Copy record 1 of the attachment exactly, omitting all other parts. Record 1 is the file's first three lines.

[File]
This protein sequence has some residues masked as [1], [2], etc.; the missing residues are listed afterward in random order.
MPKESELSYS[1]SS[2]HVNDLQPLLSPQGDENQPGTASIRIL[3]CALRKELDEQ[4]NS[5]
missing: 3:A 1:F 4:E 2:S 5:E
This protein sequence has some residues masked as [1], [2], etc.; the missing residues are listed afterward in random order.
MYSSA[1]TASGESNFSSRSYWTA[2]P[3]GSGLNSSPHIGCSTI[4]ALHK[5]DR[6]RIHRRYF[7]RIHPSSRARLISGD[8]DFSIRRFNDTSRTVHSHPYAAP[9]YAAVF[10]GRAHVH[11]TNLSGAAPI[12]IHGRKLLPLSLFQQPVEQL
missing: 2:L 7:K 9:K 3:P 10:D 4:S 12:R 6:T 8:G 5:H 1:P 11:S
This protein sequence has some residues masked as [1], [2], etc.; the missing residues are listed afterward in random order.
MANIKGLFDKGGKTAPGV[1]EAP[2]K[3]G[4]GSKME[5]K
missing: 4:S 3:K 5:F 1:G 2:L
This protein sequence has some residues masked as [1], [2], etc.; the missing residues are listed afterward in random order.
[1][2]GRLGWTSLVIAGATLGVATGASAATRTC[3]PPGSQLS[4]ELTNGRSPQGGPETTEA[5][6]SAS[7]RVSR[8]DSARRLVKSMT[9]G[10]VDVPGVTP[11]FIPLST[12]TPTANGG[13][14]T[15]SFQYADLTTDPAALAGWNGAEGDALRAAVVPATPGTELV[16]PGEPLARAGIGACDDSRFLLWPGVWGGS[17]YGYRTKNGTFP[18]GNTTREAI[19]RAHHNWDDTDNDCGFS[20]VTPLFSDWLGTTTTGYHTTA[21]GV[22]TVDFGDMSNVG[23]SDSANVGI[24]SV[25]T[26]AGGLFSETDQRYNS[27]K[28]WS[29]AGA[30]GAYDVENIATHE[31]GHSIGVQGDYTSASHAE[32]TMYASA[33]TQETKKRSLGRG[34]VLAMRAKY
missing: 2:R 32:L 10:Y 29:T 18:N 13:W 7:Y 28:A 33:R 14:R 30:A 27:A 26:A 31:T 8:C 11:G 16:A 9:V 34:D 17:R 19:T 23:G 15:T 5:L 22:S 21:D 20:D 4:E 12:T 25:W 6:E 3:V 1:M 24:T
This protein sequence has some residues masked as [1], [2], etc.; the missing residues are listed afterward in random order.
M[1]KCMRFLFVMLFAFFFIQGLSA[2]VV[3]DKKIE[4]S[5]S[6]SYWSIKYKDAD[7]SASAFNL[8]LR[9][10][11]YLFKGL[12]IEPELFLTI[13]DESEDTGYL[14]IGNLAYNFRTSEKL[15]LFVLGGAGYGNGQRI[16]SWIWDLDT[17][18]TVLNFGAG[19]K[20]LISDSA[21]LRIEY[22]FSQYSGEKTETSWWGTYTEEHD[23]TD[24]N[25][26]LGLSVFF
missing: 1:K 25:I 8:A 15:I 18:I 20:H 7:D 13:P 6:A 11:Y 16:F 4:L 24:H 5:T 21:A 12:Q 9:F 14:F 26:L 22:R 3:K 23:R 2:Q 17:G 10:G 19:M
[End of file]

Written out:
This protein sequence has some residues masked as [1], [2], etc.; the missing residues are listed afterward in random order.
MPKESELSYS[1]SS[2]HVNDLQPLLSPQGDENQPGTASIRIL[3]CALRKELDEQ[4]NS[5]
missing: 3:A 1:F 4:E 2:S 5:E